If you know a student or a young adult who’s recently graduated from university, you might be aware of the difficulties they face when entering the job market. Not enough demonstrated experience. Lack of specific technical skills. A bad match between current university teaching and the needs of the industry.
Riipen, a new technology startup out of the University of Victoria’s business program, aims to ease the transition from student to professional and to promote relationships between companies and bright, new talent coming out of our universities. “Companies use projects and contests on our platform to attract and filter potential hires for the future,” Dave Savory (@DaveSavory1), Riipen’s co-founder and business development director, told me.
Savory, along with Dylan Chernick and Dana Stephenson, are behind the Riipen initiative. Hundreds of students across Canada have already signed up, and companies and organizations such as Beanstream, the Vancouver Economic Commission, SunLife Financial and more have posted projects on the platform.
Riipen works more like a professional matchmaking site than a job board. Students fill out a profile with their school, location, skills and a short bio–a bit like a LinkedIn profile. Companies and organizations post basic information about themselves, along with projects to complete or contests to enter.
There are two typical types of projects on Riipen. The first is usually from smaller companies who need something specific done, like a logo or a user interface. The second, usually from larger companies, is less involved in operations and is usually in the form of a contest or a case study. Students pitch ideas or complete the project, and the company chooses who is awarded the incentive.
“Every project has to have a monetary incentive. Nobody works for free! As students, we didn’t want to build a service that left us unpaid. We made Riipen from a student point of view, and we considered students’ needs first.”
After the match is made between student and company, Riipen is out of the picture. “We provide contract templates to students so they can get paid for their work. But as soon as they are matched, they are in contact directly and we are out of the way. We’re like a matchmaking service or a dating site.”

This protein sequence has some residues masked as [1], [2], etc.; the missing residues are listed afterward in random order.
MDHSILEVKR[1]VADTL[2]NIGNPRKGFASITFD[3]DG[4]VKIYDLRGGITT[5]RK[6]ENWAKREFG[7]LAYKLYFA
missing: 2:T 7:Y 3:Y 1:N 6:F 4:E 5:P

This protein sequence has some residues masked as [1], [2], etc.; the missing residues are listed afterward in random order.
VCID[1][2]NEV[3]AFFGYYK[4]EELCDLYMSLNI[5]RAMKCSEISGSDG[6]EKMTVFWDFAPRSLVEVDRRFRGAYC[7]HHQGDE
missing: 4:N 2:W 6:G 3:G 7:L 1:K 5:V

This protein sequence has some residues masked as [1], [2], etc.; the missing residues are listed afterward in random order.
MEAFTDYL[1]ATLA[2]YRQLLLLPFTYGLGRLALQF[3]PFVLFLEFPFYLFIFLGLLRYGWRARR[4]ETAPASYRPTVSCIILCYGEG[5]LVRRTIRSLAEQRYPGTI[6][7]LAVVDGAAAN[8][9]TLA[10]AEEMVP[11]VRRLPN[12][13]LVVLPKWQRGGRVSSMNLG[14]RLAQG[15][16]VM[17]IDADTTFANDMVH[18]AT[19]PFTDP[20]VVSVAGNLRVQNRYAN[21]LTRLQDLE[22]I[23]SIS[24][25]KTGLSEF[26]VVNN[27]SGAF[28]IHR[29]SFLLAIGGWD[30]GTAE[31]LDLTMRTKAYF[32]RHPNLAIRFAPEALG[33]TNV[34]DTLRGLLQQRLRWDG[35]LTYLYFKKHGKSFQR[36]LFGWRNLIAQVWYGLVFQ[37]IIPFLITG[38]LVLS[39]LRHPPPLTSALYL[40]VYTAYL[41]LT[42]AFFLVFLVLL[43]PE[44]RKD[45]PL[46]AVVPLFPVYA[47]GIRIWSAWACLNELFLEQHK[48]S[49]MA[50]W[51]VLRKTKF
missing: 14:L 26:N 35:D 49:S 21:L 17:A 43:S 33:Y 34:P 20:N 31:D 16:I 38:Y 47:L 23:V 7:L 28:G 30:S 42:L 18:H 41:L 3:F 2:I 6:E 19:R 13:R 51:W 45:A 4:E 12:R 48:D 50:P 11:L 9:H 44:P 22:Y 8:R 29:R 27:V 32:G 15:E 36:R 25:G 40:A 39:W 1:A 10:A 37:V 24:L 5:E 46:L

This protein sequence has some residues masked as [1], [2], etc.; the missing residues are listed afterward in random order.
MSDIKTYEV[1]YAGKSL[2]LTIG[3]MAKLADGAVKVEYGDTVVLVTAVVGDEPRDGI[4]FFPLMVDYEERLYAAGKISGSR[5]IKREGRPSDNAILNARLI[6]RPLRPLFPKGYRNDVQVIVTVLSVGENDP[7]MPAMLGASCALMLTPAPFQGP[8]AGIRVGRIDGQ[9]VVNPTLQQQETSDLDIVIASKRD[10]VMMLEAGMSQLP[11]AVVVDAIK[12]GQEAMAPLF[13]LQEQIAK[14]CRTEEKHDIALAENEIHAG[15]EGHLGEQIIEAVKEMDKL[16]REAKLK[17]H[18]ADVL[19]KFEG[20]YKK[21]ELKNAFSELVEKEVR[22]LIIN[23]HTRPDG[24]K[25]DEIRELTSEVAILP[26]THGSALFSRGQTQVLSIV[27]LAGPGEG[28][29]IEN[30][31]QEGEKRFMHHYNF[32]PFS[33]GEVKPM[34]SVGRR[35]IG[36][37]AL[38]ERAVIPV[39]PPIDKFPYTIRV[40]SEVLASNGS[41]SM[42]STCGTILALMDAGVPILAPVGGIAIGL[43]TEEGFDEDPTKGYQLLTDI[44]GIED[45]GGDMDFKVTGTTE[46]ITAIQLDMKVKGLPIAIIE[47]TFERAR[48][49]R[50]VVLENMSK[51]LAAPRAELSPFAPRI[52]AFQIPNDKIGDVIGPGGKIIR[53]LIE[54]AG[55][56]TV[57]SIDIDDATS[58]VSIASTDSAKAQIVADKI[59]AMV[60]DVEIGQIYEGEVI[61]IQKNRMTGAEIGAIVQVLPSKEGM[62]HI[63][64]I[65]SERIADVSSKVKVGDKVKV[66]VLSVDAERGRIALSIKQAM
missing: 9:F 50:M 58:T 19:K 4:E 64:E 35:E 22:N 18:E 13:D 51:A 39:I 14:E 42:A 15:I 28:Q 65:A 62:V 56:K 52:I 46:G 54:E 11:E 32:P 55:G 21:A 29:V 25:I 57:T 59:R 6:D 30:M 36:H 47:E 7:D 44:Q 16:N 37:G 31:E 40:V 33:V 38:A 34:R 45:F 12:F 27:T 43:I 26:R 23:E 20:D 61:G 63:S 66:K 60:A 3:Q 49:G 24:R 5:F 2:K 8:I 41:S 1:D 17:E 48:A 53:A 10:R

And social media is a big part of their growth strategy. “We get most of our student traffic from Facebook and Twitter. LinkedIn is not a great place for students because it’s focused on professional networking, but we do use it to connect with companies and tell them about Riipen. Some students have profiles as well, which shows their digital fluency and their professional dedication. However, most of our student-side strategy relies on Facebook–especially Facebook groups. We get in touch with the people who run interest groups in university programs–HR groups, marketing groups, finance groups, etc.–and ask them to share Riipen opportunities with their members.”
After only one year, Riipen is already a well-known brand in business and technology circles. “We sponsor the HTML500 events across Canada, and we are getting more and more students from everywhere in Canada signing up to Riipen. Eventually, we’d like to develop in the United States as well, especially where there is a good match between university training and industry needs.”
In British Columbia, Riipen is quickly becoming an alternative way for companies to scout new talent, and for students to network with companies that interest them. “We’re even working with some professors who are integrating Riipen in their curriculum.” Because the projects require only a few hours of commitment, it’s a good way to get to know a company’s culture and to test whether it would be a good career fit.
Riipen is poised to disrupt the way companies recruit new employees. Will we see it become a must for every student, just like LinkedIn is a must for every serious professional?